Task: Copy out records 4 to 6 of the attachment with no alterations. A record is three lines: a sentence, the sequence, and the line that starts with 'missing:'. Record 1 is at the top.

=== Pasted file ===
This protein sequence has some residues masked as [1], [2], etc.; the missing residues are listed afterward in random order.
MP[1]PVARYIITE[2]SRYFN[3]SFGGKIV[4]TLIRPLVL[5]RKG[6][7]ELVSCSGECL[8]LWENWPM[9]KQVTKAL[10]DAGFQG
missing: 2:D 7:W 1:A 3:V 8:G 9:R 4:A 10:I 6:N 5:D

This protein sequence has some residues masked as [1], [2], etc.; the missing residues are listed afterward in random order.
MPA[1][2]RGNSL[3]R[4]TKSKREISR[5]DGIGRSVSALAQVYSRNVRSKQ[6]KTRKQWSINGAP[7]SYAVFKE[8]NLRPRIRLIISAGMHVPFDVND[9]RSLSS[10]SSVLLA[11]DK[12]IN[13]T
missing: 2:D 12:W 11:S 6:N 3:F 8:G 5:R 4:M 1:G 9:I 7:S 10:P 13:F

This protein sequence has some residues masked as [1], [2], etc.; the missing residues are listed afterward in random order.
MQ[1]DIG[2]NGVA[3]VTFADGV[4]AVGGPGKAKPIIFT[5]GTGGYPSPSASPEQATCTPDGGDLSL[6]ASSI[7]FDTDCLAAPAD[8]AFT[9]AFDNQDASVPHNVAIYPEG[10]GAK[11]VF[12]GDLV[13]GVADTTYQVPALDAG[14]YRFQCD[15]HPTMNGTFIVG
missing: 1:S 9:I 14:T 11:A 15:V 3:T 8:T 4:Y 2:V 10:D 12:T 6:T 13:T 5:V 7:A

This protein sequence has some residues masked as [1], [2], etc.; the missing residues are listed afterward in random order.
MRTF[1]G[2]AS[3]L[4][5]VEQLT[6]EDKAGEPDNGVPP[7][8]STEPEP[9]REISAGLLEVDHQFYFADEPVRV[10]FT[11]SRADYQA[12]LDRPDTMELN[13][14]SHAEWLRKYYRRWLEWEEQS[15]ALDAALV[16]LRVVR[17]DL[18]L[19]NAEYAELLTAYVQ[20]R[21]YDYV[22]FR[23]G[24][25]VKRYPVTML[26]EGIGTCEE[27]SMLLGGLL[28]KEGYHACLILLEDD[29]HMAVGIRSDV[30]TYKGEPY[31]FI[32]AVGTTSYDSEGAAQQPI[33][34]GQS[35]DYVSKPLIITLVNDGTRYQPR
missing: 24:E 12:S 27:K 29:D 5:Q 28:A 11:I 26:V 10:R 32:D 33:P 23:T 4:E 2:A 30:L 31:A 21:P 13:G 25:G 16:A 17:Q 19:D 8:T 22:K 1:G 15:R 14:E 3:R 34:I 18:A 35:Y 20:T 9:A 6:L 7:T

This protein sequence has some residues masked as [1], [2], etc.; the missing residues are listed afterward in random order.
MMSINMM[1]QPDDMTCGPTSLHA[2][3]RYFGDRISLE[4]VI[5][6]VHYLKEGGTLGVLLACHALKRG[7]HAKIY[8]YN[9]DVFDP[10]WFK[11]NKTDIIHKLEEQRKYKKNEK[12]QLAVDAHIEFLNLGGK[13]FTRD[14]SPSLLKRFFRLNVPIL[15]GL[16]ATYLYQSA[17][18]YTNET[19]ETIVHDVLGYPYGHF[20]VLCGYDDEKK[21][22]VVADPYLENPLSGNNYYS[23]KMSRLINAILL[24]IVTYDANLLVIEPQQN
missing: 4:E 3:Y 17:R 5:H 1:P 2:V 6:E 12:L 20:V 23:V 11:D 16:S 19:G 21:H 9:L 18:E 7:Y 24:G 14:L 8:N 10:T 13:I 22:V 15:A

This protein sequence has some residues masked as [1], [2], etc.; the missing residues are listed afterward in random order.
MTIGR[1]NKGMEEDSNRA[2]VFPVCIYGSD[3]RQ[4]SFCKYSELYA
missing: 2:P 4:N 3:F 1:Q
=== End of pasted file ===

This protein sequence has some residues masked as [1], [2], etc.; the missing residues are listed afterward in random order.
MRTF[1]G[2]AS[3]L[4][5]VEQLT[6]EDKAGEPDNGVPP[7][8]STEPEP[9]REISAGLLEVDHQFYFADEPVRV[10]FT[11]SRADYQA[12]LDRPDTMELN[13][14]SHAEWLRKYYRRWLEWEEQS[15]ALDAALV[16]LRVVR[17]DL[18]L[19]NAEYAELLTAYVQ[20]R[21]YDYV[22]FR[23]G[24][25]VKRYPVTML[26]EGIGTCEE[27]SMLLGGLL[28]KEGYHACLILLEDD[29]HMAVGIRSDV[30]TYKGEPY[31]FI[32]AVGTTSYDSEGAAQQPI[33][34]GQS[35]DYVSKPLIITLVNDGTRYQPR
missing: 24:E 12:S 27:K 29:D 5:Q 28:A 11:I 26:V 10:R 32:D 33:P 23:T 4:E 2:A 30:L 31:A 21:P 13:G 25:G 16:A 17:Q 19:D 8:T 22:K 1:G 15:R 14:E 3:R 34:I 18:A 35:Y 20:T 9:A 6:L 7:T

This protein sequence has some residues masked as [1], [2], etc.; the missing residues are listed afterward in random order.
MMSINMM[1]QPDDMTCGPTSLHA[2][3]RYFGDRISLE[4]VI[5][6]VHYLKEGGTLGVLLACHALKRG[7]HAKIY[8]YN[9]DVFDP[10]WFK[11]NKTDIIHKLEEQRKYKKNEK[12]QLAVDAHIEFLNLGGK[13]FTRD[14]SPSLLKRFFRLNVPIL[15]GL[16]ATYLYQSA[17][18]YTNET[19]ETIVHDVLGYPYGHF[20]VLCGYDDEKK[21][22]VVADPYLENPLSGNNYYS[23]KMSRLINAILL[24]IVTYDANLLVIEPQQN
missing: 4:E 3:Y 17:R 5:H 1:P 2:V 6:E 12:L 20:V 23:V 11:D 16:S 19:G 21:H 9:L 18:E 7:Y 24:G 14:L 8:N 10:T 13:I 22:V 15:A

This protein sequence has some residues masked as [1], [2], etc.; the missing residues are listed afterward in random order.
MTIGR[1]NKGMEEDSNRA[2]VFPVCIYGSD[3]RQ[4]SFCKYSELYA
missing: 2:P 4:N 3:F 1:Q